Cholesterol exonerated, maybe


Alexander Aghayere

Cholesterol exonerated, maybe

By Sports & Health Editor

Two sunny side up eggs and a strip of bacon graced the cover of Time magazine in March 1984, forming the distressed, frowning caricature of a human face. The message imparted to the American people by this proto-emoji was simple: Ditch dietary cholesterol to dodge heart disease.

However, recent research—including analyses of many early studies that may have mistakenly established a link between cholesterol in the diet and coronary artery disease—has slowly mustered an appeal for dietary cholesterol, at least enough so that the Dietary Guidelines Advisory Committee has taken notice. 

The United States Department of Agriculture and the Department of Health and Human Services determine  dietary recommendations for the American public based on a scientific report published every five years by the DGAC. Among other changes, the 2015 report declared “Cholesterol is not a nutrient of concern for overconsumption,” effectively abolishing the recommendations that have served as a linchpin of medical practice for half a century.

The pre-existing recommended daily allowance for cholesterol, enacted in 1977, was 250–300 milligrams—two eggs clock in at about 375 milligrams.

“We reviewed the literature, and cholesterol was one of those guidelines that has just been kept,” said Alice H. Lichtenstein, professor of nutrition science and policy at Tufts University and vice chair of the 2015 DGAC. “The effect of dietary cholesterol in isolation was actually quite small, there was no reason to carry it forward.”

Subcommittees of DGAC members formulate specific questions after reviewing the prior report and determine which areas of diet, health and nutrition need to be re-reviewed because new data may have been generated, according to Lichtenstein. She said the new research has indicated that the biomarkers that indicate a risk factor for cardiovascular disease are more closely related to the types of fat ingested, such as saturated or polyunsaturated, rather than cholesterol—a waxy, fat-like substance naturally produced in the human body and found in cell membranes.

“The cholesterol molecule is one of the most important ones we have in our body,” said Dr. Uffe Ravnskov, an independent investigator who has spent decades researching the link between diet and heart disease. “The highest cholesterol concentration is saturated in the brain—you can’t think without producing cholesterol in the brain every second.”“The highest cholesterol concentration is saturated in the brain—you can’t think without producing cholesterol in the brain every second,” Ravnskov added.

Ravsnkov said he used to call the medical establishment’s campaign against dietary cholesterol the “greatest medical scandal of modern times,” but the reasons for the long-standing vilification of saturated fat and cholesterol in the diet are complex and rooted in both human psychology and economics. Once an idea—like the cholesterol-heart hypothesis—gains traction in the scientific community during the course of nearly 50 years, it can be a challenge for researchers to view new data or the results of re-examined data in an unbiased light. It can also be difficult to garner funding for studies that call into question ideas that have existed for so long that they have become cemented in the minds of researchers as fact.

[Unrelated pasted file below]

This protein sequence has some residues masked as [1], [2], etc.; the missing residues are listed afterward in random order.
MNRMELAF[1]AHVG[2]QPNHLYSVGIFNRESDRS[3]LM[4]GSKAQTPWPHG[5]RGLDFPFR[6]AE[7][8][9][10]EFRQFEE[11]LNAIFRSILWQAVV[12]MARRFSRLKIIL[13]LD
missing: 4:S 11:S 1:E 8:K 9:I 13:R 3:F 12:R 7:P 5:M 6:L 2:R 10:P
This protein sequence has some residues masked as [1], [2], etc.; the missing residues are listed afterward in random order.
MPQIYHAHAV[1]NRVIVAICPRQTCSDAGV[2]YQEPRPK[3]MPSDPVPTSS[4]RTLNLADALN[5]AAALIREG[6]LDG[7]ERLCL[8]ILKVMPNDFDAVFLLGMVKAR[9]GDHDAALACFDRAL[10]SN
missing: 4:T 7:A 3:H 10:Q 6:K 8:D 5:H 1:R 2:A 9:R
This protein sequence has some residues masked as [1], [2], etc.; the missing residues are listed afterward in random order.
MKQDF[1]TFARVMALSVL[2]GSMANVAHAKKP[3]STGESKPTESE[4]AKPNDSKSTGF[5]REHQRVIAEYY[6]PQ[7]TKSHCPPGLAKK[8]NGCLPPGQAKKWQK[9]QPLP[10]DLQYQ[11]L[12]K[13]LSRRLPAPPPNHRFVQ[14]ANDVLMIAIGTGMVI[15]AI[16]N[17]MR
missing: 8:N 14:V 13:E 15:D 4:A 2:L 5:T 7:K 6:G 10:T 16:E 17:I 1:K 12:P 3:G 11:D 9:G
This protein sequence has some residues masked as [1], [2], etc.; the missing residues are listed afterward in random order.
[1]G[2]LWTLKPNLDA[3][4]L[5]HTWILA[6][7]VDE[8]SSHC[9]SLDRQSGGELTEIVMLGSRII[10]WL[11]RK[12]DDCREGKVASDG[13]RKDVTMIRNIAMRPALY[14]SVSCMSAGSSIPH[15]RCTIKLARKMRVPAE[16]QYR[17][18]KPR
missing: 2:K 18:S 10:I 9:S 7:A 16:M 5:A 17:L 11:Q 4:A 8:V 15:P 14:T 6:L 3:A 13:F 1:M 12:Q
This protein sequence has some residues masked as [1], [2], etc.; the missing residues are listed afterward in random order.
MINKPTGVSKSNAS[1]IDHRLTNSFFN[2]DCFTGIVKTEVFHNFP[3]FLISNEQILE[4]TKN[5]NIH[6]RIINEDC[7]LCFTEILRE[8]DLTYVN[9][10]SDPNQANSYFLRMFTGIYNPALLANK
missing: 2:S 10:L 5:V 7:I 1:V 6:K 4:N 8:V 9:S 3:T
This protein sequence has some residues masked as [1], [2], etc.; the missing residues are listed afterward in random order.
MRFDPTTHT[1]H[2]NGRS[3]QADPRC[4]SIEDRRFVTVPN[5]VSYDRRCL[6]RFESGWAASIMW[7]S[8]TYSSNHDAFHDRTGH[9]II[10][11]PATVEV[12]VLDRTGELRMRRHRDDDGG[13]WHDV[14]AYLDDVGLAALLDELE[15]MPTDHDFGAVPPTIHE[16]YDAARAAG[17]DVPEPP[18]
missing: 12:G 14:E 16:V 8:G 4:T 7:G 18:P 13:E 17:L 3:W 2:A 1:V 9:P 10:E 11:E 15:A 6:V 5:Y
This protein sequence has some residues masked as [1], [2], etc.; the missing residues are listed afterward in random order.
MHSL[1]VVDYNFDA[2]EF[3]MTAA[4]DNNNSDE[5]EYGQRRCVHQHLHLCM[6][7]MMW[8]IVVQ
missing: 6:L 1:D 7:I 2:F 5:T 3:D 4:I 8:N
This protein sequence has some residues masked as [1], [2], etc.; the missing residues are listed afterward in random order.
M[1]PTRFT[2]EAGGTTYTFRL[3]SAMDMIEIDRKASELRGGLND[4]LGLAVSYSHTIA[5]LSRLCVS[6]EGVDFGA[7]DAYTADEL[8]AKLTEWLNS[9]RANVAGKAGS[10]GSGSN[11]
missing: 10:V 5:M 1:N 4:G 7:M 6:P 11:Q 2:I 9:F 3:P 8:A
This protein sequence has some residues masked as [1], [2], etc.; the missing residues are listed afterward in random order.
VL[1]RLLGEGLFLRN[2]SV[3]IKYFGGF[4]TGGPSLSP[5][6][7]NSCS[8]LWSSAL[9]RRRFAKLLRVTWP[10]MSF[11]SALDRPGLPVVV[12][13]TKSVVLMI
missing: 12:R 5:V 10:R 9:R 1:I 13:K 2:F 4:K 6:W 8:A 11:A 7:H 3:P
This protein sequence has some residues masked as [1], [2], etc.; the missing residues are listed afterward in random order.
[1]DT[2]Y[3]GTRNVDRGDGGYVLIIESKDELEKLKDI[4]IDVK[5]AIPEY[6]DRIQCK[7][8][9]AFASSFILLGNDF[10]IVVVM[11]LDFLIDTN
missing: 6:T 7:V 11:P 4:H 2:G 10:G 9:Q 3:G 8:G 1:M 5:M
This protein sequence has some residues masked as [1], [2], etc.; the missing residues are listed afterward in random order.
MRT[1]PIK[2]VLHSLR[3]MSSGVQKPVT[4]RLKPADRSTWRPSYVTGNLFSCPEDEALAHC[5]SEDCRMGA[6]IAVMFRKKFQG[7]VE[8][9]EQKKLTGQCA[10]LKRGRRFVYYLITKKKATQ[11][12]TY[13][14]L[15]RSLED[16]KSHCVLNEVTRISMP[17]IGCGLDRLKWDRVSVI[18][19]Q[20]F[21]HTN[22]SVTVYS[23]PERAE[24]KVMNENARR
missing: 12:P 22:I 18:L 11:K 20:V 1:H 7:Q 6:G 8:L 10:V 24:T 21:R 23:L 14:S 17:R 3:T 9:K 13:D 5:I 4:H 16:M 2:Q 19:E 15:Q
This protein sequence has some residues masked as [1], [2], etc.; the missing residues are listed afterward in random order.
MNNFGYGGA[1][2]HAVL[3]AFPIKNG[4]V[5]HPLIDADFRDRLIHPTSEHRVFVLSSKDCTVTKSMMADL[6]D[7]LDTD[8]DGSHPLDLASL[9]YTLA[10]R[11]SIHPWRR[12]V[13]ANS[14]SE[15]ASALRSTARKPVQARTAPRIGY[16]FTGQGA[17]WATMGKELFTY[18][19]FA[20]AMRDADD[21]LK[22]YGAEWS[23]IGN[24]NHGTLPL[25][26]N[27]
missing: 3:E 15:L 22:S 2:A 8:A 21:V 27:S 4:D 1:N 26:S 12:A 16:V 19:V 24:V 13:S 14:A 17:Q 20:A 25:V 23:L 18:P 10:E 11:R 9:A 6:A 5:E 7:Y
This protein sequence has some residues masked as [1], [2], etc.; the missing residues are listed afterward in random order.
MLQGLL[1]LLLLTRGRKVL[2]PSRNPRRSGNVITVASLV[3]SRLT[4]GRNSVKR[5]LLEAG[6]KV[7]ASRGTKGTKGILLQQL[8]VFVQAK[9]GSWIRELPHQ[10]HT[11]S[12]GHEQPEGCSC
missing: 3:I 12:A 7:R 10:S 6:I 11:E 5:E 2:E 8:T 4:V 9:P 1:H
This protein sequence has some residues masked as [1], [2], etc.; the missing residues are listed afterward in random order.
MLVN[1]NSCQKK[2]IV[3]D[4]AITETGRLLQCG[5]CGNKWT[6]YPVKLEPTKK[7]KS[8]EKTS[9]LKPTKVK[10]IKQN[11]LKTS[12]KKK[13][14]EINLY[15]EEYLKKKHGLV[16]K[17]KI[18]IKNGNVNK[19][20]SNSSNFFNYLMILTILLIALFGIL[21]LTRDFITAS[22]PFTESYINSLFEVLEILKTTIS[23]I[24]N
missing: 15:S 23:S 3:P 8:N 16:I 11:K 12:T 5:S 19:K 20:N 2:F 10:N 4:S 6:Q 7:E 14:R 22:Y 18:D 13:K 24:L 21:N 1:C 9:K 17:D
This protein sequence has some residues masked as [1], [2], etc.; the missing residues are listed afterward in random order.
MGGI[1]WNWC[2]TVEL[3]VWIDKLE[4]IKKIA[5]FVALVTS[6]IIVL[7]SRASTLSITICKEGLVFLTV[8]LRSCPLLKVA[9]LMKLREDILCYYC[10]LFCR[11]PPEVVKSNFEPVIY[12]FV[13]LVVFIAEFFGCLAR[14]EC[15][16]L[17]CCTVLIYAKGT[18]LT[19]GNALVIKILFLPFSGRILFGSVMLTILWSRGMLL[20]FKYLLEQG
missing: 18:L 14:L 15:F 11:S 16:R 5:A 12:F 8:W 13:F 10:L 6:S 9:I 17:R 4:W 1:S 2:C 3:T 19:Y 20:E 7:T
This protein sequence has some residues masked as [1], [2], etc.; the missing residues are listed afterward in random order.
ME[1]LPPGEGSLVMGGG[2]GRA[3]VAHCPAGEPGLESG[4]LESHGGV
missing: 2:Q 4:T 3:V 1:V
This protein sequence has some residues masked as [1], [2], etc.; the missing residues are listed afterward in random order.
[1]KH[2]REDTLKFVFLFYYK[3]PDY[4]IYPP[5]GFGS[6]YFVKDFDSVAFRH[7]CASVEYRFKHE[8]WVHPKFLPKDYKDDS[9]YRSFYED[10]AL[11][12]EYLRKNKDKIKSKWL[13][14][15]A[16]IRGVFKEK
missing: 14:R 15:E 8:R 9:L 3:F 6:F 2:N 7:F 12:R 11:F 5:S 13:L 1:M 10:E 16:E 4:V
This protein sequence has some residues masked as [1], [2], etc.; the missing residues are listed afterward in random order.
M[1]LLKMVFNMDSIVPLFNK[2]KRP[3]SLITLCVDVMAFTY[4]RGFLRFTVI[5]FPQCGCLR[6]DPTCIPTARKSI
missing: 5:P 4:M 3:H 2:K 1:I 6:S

“One thing is for sure, [the cause of heart disease] is not cholesterol,” Ravnskov said.  

The journal Open Heart published a meta-analysis in December 2014 of all of the randomized controlled trials conducted prior to 1977 that were used as evidence for the original USDA cholesterol recommendations. Fergal Grace, a reader in physical exercise physiology at the University of the West of Scotland and co-author of the study, said there had never been a re-evaluation of the data that formed the basis of  cholesterol’s initial and  enduring condemnation. 

“We’re looking through a telescope, looking at the evidence available at that time,” Grace said. “Having run [the analysis], it turns out that there was no effect really. It really sat on the zero line, and the zero line says it doesn’t favor the control group or the intervention.”

Dietary studies in particular are notoriously difficult to run because they are conducted over long periods of time and many unsuspecting factors can influence the results. One of the major confounders is the goal of looking at the role a single nutrient can play in the body. For example, if a study participant is replacing fat with carbohydrates, or carbohydrates with proteins, total energy intake is not taken into account. The original thought behind the cholesterol-heart hypothesis was that cholesterol in food would increase cholesterol in the blood, and this would lead to greater risk of death from cardiovascular disease, he said. 

“The best [data available showed] that there wasn’t randomized controlled trial evidence that would support the introduction of the dietary guidelines,” Grace said. 

Lichtenstein said in addition to the new recommendations regarding cholesterol intake, the 2015 committee reviewed new scientific literature relating to coffee and caffeinated beverages as well as focusing heavily on consumers’ dietary patterns. An emphasis was also placed on environmental sustainability in food production. 

“We felt it was important to emphasize that one should always consider the whole dietary package and not just individual foods or nutrients,” Lichtenstein said. “When one thing goes up in terms of food, something else goes down. Even if you consume the highest quality diet and it’s in excess of energy needs, you will gain weight and you won’t gain the benefit of those healthier choices. Whatever is said, it needs to be in the context of achieving and maintaining a healthy body weight.”